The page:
DeMar DeRozan has a history of coming up short in the NBA Playoffs. DeRozan led the Toronto Raptors to 50+ wins in each of his last three years with the franchise before routinely getting smoked by LeBron James and the Cleveland Cavaliers in the postseason. DeRozan was eventually traded to the San Antonio Spurs as the headliner in a package for Kawhi Leonard, who immediately led the Raptors to their first ever NBA championship.
Now at age-32, DeRozan has put together the most prolific season of his career with the Chicago Bulls, one that saw him average a career-high 28 points per game while putting his name in the MVP conversation. The regular season success still didn’t silence doubters about his playoff failures, and his Game 1 performance against the Milwaukee Bucks in the first round only gave his critics more ammunition.
DeRozan shot only 6-of-25 from the field in Chicago’s Game 1 loss in what was one of his worst efforts of the year. After the game, DeRozan told reporters there was “no way in hell” he was going to shoot 6-of-25 again.
NBA fans immediately got off jokes at DeRozan’s expense after hearing the quote. DeRozan had his fair share of poor shooting nights in the playoffs during his time with the Raptors, and he seemed to be tempting the basketball gods by saying it wasn’t going to happen again. With two of the game’s best defenders in Jrue Holiday and Giannis Antetokounmpo staring him down on every possession, it felt like a bold claim to make.
The Bulls were again a double-digit underdog as the series returned to Milwaukee for Game 2. DeRozan missed his first jump shot of the game, and then missed his next two jumpers as well. A less confident player might have been shaken by such a start, but not DeRozan. Eventually, DeRozan found his way into some easy buckets, and by halftime the Bulls led by 63-49 behind 12 points from DeMar.
Milwaukee made a change in the second half without injured big man Bobby Portis, moving Antetokounmpo to the five and changing his defensive assignment so he could switch any screen on DeRozan. The Bucks chipped away at the lead, and eventually the game came down to an individual matchup between the teams’ two biggest stars: the two-time MVP in Giannis vs. the veteran wing with a history of playoff failure.
All DeRozan did was go 8-of-9 from the field when guarded by Giannis, according to NBA.com’s matchup data. The only time Antetokounmpo stopped him was on a ferocious block near the basket. Otherwise, DeRozan was calmly draining jumper after jumper over Giannis’ outstretched arm.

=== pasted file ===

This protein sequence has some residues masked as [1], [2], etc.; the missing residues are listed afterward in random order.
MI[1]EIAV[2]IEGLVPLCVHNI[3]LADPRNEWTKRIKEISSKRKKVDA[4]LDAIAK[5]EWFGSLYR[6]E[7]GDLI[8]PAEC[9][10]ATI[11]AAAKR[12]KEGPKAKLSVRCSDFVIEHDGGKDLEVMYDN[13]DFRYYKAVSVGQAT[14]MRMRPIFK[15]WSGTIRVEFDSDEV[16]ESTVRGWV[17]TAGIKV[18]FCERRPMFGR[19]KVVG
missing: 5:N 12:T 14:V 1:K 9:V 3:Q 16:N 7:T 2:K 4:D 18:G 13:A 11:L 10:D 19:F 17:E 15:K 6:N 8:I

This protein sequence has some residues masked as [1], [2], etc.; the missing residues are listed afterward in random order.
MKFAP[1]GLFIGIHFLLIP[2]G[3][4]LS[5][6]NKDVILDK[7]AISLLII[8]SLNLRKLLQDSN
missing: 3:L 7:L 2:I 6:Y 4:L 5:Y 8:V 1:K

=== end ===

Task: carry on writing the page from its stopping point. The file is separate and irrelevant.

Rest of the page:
Here’s a video of every matchup between DeRozan and Antetokounmpo from Game 2.
There are several instances of Antetokounmpo playing in a deep drop like Brook Lopez, which played perfectly into DeRozan’s midrange heavy attack. When Giannis did get to the level of the screen defensively, he seemed a step slow to contest, possibly because he didn’t want to foul DeRozan on his jumpers like so many other suckers this season.
Giannis is my pick for the best defender alive, but DeRozan kept him off-balance by leading the dance in the halfcourt. Giannis didn’t know which way DeRozan was going, and he was worried about getting got on his signature pump fake. With the game on the line and the Bulls’ up three in the final seconds, DeRozan got the ball after two offensive rebounds, drove to the lane, and finished through contact from Antetokounmpo to seal the win.
DeRozan ended the night with 41 points on 16-of-31 shooting. He was right: there was no way in hell he was shooting 6-of-25 again.
This was nothing new for DeRozan this year. He took 71 percent of his attempts from midrange — with 41 percent of them coming from ‘long midrange’ — according to Cleaning the Glass, which led all players. He made 49 percent of his midrange shots — and 46 percent of his ‘long midrange’ shots — two numbers that are incredibly impressive compared to league-wide averages.
This was the DeRozan that Bulls fans watched all season — but not the same player NBA fans are used to seeing come up short in the playoffs. DeRozan is simply a more confident offensive player at age-32, knowing his exact spots on the floor and owning a deep bag of tricks to get defenders feeling uncomfortable. His game is old-school in a late-’90s kind of way: he’s taking the type of long midrange shots the Bucks want to surrender, but he makes them more efficiently than just about anyone.
DeRozan called his shot and came through for the Bulls in Game 2. With Middleton now likely set to miss time after spraining his MCL in the second half, the Bulls might really have a shot to make this series interesting now. If it happens, it will mainly be because DeRozan is ready to shine on the biggest stage possible.